My symptoms changed over the years, first warning signs used to be shakes, sweats and confusion,  things obvious to others around me.  Then, as my lows became lower, symptoms changed,  in the late 1980s  my arms would jerk or twitch, later I would start seeing double,  I have even forgotten whole moments in small segments.   After I thought I had gotten a handle on it,  things got worse; driving a friend home from classes one afternoon, just feeling “wrong”,  I stopped at a convenience store for crackers and juice.  Next thing I  new I was driving, it was now dark outside, and I had an empty bottle of juice and crushed up crackers in my lap.  Didn’t have a clue where I was.  This finally scared me enough to try to make changes.   I did  not have insurance due to “pre existing”, however, started visiting an internist who could not understand these extreme lows as I was on such a low amount of  insulin.  I was tested to make sure I “really was” diabetic?   Over the years, MDs were thrilled with my AICs because they were in the low 6. something ranges, however  I knew this was due to my blood sugars averaging out to normal from such extreme highs and lows.

Many evenings I would feel my husbands hand on my skin to check if I was sweaty.  He always sensed, through my  movements or  how I would answer a simple question, if I was needing  a “fix”.   He has saved me numerous evenings, as this is when I would drop, sometimes as low as 13mg/dl.  I would hear him pacing around the bed, repeatedly saying he was sorry but “I have to call for help”.  I would usually be coming out of it once they had arrived,  and I can hear him tell the EMTs her sugar was 14,  however, I’m talking to them like we are now, and they would say that’s impossible, they would check and I’d be up to 16  or 18mg/dl at this point.  They still could not believe the sensibility I had at this measure.   I laugh at my old endocrinologist from years ago who insisted my numbers should be no different  than  someone without diabetes.  My new endo is more realistic,  however, I am not comfortable with some of my readings now, BUT I have recently been more aware of my lows when they are floundering around 50mg/dl.   Here’s hoping we can all find our “happy place” in the numbers game,  with levels we can live with,  and be comfortable with,  and doctors who will listen to what we are saying.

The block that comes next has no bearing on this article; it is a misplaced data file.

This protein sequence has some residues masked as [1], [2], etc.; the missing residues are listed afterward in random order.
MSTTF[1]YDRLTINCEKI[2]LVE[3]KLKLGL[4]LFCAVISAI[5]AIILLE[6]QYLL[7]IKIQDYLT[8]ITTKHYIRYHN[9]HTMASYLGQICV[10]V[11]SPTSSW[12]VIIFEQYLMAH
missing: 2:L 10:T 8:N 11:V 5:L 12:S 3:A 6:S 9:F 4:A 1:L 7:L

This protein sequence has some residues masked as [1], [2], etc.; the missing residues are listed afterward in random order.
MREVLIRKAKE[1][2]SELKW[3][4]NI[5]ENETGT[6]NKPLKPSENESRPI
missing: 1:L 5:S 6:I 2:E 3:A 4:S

Diet For A Diabetic – Tips For Better Blood Sugar Control

diet